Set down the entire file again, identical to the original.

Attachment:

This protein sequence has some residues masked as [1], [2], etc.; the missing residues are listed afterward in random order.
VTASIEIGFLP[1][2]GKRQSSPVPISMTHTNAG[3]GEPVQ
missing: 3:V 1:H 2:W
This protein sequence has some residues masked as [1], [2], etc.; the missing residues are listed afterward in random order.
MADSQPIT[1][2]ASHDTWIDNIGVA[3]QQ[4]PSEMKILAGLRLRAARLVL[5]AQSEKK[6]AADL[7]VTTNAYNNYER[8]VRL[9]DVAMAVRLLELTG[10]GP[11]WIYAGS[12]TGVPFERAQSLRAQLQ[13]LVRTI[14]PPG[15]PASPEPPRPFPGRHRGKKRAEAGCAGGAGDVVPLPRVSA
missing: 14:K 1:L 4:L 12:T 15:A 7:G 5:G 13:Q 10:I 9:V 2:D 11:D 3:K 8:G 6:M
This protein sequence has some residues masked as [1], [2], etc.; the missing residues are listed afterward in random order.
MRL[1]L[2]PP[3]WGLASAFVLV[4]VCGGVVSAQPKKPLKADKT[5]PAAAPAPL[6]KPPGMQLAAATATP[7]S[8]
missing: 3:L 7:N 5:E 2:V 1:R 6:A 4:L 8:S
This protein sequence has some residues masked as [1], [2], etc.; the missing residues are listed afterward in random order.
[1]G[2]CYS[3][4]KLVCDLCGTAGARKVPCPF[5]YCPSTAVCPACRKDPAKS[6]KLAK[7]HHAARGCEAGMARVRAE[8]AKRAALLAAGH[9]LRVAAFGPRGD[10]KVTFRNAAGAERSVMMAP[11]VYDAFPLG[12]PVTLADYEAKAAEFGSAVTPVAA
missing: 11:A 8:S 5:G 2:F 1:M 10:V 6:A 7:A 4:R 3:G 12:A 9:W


This protein sequence has some residues masked as [1], [2], etc.; the missing residues are listed afterward in random order.
VTASIEIGFLP[1][2]GKRQSSPVPISMTHTNAG[3]GEPVQ
missing: 3:V 1:H 2:W
This protein sequence has some residues masked as [1], [2], etc.; the missing residues are listed afterward in random order.
MADSQPIT[1][2]ASHDTWIDNIGVA[3]QQ[4]PSEMKILAGLRLRAARLVL[5]AQSEKK[6]AADL[7]VTTNAYNNYER[8]VRL[9]DVAMAVRLLELTG[10]GP[11]WIYAGS[12]TGVPFERAQSLRAQLQ[13]LVRTI[14]PPG[15]PASPEPPRPFPGRHRGKKRAEAGCAGGAGDVVPLPRVSA
missing: 14:K 1:L 4:L 12:T 15:A 7:G 5:G 13:Q 10:I 9:V 2:D 11:D 3:K 8:G 6:M
This protein sequence has some residues masked as [1], [2], etc.; the missing residues are listed afterward in random order.
MRL[1]L[2]PP[3]WGLASAFVLV[4]VCGGVVSAQPKKPLKADKT[5]PAAAPAPL[6]KPPGMQLAAATATP[7]S[8]
missing: 3:L 7:N 5:E 2:V 1:R 6:A 4:L 8:S
This protein sequence has some residues masked as [1], [2], etc.; the missing residues are listed afterward in random order.
[1]G[2]CYS[3][4]KLVCDLCGTAGARKVPCPF[5]YCPSTAVCPACRKDPAKS[6]KLAK[7]HHAARGCEAGMARVRAE[8]AKRAALLAAGH[9]LRVAAFGPRGD[10]KVTFRNAAGAERSVMMAP[11]VYDAFPLG[12]PVTLADYEAKAAEFGSAVTPVAA
missing: 11:A 8:S 5:G 2:F 1:M 10:V 6:A 7:A 4:R 3:G 12:A 9:W